To answer the research question, we collected data in the U.S. via an online survey with the assistance of Qualtrics, a research firm. Online participant panels, such as Qualtrics have been shown to be comparable in composition to other population in prior research (Roulin, 2015; Troia and Graham, 2017). Qualtrics provided a small amount of compensation to each respondent. We included various quality checks (analysis of Means, and Standard Deviations) that led to a final sample of 288. We received ethical approval before data collection began. The survey included a series of demographic questions, a measure of social media use, and scales assessing integrated threat.
Participants for this study included 288 participants. Participants not born in the U.S. were removed from the sample for final analysis, leaving a final sample of 274 participants. Participants not born in the U.S. were removed so that the sample only included native born individuals to remove nation of birth as an additional point of comparison. All participants were Caucasian (White). Table 1 presents the full demographic information.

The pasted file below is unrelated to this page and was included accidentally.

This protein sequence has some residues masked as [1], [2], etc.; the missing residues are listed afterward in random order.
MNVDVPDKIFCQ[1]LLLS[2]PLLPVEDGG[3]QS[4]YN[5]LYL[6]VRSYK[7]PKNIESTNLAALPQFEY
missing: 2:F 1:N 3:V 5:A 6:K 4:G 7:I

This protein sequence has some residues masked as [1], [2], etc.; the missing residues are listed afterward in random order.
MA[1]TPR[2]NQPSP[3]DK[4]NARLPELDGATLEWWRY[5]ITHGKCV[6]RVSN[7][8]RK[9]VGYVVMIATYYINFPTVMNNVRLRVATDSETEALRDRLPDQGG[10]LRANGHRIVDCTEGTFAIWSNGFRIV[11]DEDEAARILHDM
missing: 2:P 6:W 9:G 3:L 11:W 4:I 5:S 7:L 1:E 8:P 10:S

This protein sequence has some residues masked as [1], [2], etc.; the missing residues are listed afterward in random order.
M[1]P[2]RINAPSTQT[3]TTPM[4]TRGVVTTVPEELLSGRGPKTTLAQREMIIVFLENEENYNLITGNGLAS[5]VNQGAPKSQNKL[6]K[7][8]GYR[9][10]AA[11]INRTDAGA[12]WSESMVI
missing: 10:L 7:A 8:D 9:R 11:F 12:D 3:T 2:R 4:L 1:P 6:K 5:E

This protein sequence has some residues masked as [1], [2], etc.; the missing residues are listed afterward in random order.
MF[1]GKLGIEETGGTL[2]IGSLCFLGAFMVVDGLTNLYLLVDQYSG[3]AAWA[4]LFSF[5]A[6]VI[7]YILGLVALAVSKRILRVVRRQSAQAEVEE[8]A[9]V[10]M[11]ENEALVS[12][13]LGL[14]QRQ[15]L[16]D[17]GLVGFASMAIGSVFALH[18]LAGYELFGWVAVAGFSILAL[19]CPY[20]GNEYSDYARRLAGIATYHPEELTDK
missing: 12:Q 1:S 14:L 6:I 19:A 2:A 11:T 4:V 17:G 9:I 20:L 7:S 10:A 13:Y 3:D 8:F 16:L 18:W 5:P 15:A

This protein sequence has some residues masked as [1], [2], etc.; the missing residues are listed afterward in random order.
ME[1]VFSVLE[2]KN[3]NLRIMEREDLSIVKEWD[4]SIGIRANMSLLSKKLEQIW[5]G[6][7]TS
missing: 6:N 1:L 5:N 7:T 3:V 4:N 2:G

All surveys included demographic questions and the following measures: Social Media use (Believe and Share Opinion) (Spencer and Croucher, 2008), Measure of Intergroup Contact (Gonzalez et al., 2008), Measure of Symbolic Threat (Stephan et al., 1999), Measure of Realistic Threat (Stephan et al., 1999), and the Intergroup Anxiety Scale (Stephan and Stephan, 1985). See Table 2 for the means, standard deviations, correlations, and alphas associated with the study variables. Confirmatory factor analysis (CFA) was performed to ensure the validity and reliability of the study constructs. CFA using social media belief and social media share opinion showed acceptable fit: χ2(17) = 37.71, p < 0.001, CFI = 0.99, SRMR = 0.02, RMSEA = 0.07, PClose = 0.17 (Hu and Bentler, 1999). CFA using contact, symbolic threat, realistic threat and intergroup anxiety also showed excellent fit: χ2(112) = 231.57, p < 0.001, CFI = 0.97, SRMR = 0.06, RMSEA = 0.06, PClose = 0.05.